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See more with less? Yes!

Allan Brown Posted by Allan Brown

Office environments are usually well lighted, and believe it or not, this poses some problems for the computer operator.  Offices have been around for a long time but the world of computers is relatively new.  Most offices today are equipped with computer workstations, and lots of light from fixtures above.   These overhead lights are left over from the days of paper pushing.   

Today’s office routines pass in front of us electronically.  Less is done on paper and more from our computers.  Viewing a computer in an over-lighted office environment increases the strain on our eyes, necks and shoulders.   The computer is a screen in front of us that contains its own light source.  Adding more ambient light in the room from above or from windows does not make the viewing any easier.  As the ambient light increases the contrast on the computer screen decreases.  The words and images are actually more difficult to see.  A typical response to improve the contrast by the user is to squint or move closer to the screen usually with a forward head posture.  Either of these accommodations will eventually lead to a cumulative trauma disorder (CTD).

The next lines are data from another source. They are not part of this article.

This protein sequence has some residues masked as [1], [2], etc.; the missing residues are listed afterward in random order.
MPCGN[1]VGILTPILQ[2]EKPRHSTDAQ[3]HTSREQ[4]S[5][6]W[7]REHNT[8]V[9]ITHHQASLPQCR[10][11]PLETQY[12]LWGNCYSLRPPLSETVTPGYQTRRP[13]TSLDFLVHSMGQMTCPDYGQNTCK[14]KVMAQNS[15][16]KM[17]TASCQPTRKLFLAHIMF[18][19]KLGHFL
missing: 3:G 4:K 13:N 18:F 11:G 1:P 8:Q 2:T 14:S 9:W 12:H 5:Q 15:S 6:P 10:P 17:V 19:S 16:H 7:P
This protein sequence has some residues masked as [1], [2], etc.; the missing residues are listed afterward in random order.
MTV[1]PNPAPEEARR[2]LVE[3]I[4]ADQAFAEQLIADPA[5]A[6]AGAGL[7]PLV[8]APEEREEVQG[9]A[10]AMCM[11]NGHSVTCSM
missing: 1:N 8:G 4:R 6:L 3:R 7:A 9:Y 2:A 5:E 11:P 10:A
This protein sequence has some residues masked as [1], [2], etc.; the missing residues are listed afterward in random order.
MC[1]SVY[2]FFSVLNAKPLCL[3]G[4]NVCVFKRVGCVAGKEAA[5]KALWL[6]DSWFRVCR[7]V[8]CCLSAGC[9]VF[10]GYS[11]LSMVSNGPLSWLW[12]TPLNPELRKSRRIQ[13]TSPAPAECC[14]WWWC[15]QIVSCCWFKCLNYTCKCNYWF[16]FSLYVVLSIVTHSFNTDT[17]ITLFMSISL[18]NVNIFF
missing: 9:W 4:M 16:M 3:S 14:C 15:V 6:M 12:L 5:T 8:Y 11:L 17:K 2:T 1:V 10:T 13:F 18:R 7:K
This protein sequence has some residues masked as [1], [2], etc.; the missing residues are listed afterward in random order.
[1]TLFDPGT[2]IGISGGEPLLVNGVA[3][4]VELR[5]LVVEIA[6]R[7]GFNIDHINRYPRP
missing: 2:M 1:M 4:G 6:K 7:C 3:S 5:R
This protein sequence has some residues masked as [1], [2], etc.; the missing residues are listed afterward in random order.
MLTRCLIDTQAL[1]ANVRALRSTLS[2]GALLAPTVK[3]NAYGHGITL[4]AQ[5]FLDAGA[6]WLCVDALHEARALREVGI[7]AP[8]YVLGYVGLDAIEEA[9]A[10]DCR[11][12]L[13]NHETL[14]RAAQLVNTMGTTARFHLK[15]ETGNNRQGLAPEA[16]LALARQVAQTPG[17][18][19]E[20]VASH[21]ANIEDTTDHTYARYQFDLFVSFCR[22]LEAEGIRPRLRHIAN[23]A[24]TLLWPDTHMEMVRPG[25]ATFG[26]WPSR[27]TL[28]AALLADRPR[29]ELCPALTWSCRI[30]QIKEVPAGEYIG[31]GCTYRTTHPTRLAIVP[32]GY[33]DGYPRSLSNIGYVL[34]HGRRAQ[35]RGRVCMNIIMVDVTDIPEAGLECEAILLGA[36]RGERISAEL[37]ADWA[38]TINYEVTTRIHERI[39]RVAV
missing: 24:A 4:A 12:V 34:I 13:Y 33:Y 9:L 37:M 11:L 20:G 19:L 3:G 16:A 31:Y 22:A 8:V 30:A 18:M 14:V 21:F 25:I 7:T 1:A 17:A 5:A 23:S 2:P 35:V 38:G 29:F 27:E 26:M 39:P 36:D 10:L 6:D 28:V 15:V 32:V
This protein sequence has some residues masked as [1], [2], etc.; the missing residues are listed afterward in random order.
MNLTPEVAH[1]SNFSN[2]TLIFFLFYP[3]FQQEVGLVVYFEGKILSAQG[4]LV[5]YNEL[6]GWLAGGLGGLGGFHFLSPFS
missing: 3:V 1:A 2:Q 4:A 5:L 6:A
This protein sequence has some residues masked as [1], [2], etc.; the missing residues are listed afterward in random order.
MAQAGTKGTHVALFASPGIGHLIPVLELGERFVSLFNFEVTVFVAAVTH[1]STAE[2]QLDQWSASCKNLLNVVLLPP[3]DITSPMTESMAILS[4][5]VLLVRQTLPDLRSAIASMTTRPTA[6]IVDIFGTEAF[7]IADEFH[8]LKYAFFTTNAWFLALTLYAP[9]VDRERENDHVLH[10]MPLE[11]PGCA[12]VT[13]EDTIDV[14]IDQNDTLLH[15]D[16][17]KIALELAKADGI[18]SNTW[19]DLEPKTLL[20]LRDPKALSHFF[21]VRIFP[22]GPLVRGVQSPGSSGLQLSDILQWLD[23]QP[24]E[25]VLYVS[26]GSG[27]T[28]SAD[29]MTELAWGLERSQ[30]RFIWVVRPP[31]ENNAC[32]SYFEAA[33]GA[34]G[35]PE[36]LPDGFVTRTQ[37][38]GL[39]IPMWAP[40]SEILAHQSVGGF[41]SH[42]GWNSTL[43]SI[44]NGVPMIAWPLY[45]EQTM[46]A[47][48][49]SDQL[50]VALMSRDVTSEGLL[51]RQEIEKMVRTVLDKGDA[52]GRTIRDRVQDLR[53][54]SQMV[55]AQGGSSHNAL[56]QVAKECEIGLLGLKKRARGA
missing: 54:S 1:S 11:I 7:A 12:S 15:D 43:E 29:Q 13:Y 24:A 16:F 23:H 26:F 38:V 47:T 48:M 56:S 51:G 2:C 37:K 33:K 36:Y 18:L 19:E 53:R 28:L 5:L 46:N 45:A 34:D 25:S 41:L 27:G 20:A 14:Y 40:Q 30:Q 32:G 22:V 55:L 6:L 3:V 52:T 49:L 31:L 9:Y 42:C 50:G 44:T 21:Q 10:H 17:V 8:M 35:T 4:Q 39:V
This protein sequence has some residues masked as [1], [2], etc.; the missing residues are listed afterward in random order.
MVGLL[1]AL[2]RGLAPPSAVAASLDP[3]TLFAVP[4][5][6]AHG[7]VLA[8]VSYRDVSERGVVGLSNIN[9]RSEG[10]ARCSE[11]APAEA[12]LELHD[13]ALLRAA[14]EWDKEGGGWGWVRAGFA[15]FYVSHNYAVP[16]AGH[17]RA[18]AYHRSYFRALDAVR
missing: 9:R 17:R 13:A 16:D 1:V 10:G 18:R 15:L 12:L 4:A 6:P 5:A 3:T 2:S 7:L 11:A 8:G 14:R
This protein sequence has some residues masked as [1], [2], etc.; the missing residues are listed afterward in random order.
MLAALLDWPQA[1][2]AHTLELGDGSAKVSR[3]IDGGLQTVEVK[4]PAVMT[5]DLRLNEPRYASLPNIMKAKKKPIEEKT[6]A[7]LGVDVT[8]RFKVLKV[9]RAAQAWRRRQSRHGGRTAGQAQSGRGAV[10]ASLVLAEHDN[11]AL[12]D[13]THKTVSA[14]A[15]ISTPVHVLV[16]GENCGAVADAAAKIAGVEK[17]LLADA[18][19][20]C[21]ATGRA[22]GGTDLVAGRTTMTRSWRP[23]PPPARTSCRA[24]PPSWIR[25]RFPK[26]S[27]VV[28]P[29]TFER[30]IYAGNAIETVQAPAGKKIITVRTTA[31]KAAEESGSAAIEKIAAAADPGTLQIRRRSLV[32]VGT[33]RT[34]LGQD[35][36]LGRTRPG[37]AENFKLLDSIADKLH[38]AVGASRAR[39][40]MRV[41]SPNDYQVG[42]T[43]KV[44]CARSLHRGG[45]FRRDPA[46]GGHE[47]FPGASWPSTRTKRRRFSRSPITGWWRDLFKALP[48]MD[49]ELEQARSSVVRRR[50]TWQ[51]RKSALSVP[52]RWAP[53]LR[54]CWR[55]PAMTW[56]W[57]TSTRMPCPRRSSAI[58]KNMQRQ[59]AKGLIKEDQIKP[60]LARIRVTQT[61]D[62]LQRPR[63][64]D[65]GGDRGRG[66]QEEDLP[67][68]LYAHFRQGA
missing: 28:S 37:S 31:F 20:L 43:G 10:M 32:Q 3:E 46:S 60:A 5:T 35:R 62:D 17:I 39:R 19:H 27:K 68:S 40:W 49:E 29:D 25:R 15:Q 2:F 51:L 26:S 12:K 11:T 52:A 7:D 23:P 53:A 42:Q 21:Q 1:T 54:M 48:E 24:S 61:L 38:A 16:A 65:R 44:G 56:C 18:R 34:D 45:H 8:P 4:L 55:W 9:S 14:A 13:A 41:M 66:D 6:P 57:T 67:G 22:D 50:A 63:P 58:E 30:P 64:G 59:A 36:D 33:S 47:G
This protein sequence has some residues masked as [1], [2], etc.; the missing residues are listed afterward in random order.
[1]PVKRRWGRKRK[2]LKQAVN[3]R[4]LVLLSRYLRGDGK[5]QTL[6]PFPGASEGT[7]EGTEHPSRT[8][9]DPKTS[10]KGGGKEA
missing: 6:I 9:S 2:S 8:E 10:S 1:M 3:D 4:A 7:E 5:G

Squinting is accomplished by contracting the muscle around your eyes.  Prolonged contracting can lead to fatigue and achiness around the face and eyes as well as red eye.  Leaning into the computer screen with a forward head posture can increase the forces on the neck and shoulders possibly leading to headaches and neck pain.  In both situations the root cause has not been addressed.  Until the overhead light is reduced the unconscious behaviors of squinting and leaning will continue. 

Reduce the lighting from above.  Look at your screen and have someone turn the overhead lights off and see if this improves the viewing experience.  Shade your eyes from lights from above and see if the screen contrast improves.  Complete darkness is not the solution.  A 3-to-1 relationship has been considered a comfort range for lighting.  In other words, the computer should be 3 times brighter than the room ambient lighting.  Try to balance the lighting to this ratio with shading or filtering the light from above.  Properly balanced light will improve the comfort at your computer work station. 

Of course, paperwork still needs light.  Get a document holder and a small task light to shed light on the paper and anything else below or away from the computer screen.  And, for those of us who hunt and peck at the keyboard, there's an added benefit to having it lighted, too. 

Comments

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Sara Rattigan, Boston, MA

Great post, thanks.

It makes a lot of sense, but I had never connected computer eyestrain to overhead lights before. And very true: I notice it at work, but not at home where the light is dimmer and more natural.

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